During and after a traumatic experience, our brains may be “hijacked” by fear, anxiety, or anger. Doing a nonverbal activity such as coloring or a jigsaw puzzle together can help us reconnect with others and get “unstuck.” Print and color this page together (you might first read Zozo’s story and learn more about him here).
As you color together, help children write the names of people they and their family can count on. Children might also draw on the back of the page. Explain that drawing is a great way to show how you feel, using no words at all! If possible, display their work.
Once you finish, you can also introduce the idea of “Goodness Goggles.” Explain that people caring for each other and looking out for one another is one important thing that makes a community special. When children live among “hot spots and hot people”—places and people that are not safe—it helps to recognize that those people and places do not represent the entire community. You can help children recognize and identify with what’s positive and special in a community so that when they encounter danger, they can tell themselves, “That’s not me, that’s not my whole neighborhood, that’s not my story!” In places where scary things happen, it helps to “look for the good.”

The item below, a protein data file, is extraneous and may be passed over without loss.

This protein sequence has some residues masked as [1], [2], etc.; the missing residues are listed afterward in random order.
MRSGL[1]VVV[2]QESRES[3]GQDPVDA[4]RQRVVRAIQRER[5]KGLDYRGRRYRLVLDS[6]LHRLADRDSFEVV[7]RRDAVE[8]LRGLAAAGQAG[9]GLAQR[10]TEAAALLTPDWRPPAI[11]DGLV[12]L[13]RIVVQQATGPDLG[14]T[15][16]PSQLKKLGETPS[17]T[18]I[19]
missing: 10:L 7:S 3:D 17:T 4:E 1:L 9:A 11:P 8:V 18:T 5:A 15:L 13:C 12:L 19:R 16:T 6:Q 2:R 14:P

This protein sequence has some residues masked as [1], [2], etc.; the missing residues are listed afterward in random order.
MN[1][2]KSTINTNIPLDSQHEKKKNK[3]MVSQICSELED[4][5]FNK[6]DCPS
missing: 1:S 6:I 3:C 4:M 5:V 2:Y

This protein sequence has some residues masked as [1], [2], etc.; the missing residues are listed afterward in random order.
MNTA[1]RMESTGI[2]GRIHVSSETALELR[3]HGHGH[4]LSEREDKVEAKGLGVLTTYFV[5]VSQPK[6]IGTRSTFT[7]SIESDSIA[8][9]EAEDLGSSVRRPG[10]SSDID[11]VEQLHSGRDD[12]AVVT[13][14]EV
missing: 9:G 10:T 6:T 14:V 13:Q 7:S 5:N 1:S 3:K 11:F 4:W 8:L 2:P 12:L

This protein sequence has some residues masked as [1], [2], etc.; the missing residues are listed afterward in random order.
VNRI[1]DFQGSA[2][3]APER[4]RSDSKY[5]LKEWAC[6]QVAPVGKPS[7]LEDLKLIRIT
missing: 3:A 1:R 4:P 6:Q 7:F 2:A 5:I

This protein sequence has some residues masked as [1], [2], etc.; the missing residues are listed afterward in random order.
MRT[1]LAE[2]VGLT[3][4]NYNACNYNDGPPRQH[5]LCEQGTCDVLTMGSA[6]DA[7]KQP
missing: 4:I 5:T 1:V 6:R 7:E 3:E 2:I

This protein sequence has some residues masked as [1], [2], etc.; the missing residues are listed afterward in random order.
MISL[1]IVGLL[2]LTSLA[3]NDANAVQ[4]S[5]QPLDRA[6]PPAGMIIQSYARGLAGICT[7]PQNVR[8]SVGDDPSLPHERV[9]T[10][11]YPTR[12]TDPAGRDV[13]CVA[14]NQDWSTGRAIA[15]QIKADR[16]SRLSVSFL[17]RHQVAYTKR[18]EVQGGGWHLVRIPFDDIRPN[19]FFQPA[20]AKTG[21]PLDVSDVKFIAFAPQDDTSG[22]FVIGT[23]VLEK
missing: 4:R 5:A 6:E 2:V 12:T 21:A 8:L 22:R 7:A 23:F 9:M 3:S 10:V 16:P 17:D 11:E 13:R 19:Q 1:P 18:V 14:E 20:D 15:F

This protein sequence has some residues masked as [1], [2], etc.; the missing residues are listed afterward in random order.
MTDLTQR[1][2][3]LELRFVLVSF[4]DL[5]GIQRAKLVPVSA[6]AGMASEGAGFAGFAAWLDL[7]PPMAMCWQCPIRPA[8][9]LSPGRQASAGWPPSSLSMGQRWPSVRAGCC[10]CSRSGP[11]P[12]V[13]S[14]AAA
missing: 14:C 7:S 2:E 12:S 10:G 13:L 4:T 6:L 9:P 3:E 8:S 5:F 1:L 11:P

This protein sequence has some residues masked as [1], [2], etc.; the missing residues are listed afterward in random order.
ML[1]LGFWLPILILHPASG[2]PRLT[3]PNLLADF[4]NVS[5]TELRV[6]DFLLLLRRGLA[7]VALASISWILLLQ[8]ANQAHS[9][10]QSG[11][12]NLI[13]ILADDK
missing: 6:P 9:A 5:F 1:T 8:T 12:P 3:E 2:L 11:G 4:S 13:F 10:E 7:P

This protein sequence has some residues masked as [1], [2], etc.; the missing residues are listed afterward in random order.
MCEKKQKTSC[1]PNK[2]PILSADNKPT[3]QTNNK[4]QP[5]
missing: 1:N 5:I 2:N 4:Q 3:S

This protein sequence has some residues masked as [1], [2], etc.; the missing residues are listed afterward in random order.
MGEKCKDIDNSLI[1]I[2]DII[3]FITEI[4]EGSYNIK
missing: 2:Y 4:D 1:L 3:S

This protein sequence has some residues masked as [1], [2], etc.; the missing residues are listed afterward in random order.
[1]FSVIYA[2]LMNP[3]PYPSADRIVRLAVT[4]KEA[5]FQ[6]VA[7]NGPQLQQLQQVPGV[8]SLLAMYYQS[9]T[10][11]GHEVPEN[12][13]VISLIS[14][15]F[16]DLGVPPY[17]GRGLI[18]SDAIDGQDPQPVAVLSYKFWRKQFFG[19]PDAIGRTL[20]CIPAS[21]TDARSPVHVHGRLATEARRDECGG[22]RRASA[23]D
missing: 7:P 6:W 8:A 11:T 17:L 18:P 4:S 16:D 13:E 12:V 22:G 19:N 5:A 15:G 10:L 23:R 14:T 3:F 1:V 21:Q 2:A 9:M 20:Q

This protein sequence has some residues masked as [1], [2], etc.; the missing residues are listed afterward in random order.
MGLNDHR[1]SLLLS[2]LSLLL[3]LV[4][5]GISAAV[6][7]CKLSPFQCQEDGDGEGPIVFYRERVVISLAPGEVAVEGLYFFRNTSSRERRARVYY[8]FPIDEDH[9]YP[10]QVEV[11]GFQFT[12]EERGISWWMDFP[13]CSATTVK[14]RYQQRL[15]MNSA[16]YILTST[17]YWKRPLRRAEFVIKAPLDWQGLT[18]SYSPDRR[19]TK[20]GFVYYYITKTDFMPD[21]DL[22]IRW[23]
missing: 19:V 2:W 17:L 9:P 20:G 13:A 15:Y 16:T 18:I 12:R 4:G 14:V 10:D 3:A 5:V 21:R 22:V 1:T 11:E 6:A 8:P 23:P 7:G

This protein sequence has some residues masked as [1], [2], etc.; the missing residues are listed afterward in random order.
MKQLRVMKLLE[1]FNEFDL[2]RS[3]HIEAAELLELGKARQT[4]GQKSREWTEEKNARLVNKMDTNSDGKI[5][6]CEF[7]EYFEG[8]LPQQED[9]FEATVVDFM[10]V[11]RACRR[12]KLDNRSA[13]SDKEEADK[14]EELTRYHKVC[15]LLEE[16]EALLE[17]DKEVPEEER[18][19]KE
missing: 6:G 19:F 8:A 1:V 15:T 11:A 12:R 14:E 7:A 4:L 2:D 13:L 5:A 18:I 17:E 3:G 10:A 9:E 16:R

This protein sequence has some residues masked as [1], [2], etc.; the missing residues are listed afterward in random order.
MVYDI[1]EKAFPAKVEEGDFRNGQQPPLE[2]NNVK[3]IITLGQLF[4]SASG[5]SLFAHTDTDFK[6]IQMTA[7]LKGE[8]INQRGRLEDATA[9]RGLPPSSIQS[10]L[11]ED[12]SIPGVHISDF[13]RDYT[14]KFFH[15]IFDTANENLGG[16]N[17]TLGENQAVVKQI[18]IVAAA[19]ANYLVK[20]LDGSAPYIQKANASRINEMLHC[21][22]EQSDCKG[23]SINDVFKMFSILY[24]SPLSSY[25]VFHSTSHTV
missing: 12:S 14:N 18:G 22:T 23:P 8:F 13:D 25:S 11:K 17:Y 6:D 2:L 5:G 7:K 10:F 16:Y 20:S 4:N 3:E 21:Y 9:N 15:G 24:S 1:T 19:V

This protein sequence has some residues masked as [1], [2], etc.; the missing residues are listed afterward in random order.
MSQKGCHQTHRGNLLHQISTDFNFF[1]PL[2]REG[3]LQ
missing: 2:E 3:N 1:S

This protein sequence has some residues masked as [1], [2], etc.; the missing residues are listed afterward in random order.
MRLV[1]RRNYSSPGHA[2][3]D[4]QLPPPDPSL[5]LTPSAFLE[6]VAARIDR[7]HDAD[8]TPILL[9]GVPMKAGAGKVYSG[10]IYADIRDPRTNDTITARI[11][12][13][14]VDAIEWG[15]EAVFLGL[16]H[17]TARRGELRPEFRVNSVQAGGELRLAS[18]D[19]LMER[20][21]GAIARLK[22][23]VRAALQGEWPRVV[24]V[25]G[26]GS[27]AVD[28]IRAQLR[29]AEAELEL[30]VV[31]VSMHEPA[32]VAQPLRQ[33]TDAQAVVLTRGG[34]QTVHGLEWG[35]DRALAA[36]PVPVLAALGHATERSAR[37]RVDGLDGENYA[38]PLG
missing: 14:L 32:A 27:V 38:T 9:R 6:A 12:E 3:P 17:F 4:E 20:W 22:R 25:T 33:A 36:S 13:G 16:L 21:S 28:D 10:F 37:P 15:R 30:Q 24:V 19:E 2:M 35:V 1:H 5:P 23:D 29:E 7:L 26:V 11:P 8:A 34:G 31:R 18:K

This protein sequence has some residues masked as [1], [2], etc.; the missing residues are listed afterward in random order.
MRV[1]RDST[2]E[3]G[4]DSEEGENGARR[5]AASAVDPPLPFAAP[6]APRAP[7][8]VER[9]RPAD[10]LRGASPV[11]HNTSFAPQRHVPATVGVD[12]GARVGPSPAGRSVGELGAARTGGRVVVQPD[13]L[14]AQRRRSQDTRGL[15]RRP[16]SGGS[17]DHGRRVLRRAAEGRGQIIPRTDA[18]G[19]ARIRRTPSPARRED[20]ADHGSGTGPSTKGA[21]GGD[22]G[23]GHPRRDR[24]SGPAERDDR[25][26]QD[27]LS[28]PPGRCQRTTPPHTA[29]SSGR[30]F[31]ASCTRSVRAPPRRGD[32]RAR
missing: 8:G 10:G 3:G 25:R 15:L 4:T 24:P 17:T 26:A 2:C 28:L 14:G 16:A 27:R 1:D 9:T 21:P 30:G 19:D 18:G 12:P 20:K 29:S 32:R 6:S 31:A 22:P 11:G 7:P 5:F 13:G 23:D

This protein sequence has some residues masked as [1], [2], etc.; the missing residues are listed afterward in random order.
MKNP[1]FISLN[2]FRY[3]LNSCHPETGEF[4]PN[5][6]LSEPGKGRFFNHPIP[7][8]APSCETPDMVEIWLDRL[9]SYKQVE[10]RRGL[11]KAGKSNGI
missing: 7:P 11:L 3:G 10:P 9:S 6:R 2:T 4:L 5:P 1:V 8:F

Create “goggles” with each hand by touching your thumb and index fingers on each hand together, and hold your hands up to your eyes to look like glasses. Tell children these are “goodness goggles” that can help us see the good, especially when everything seems bad.
Invite children to look around for things that represent kindness, sharing, or helping (such as children sharing a toy, a collaborative mural, or plants you are growing together). Suggest that they put on their goodness goggles whenever they’re out in their community: They might notice people working together in a community garden, someone helping a senior citizen onto a bus, a group of people singing or playing instruments together, clothes/food/toy drives, and so on.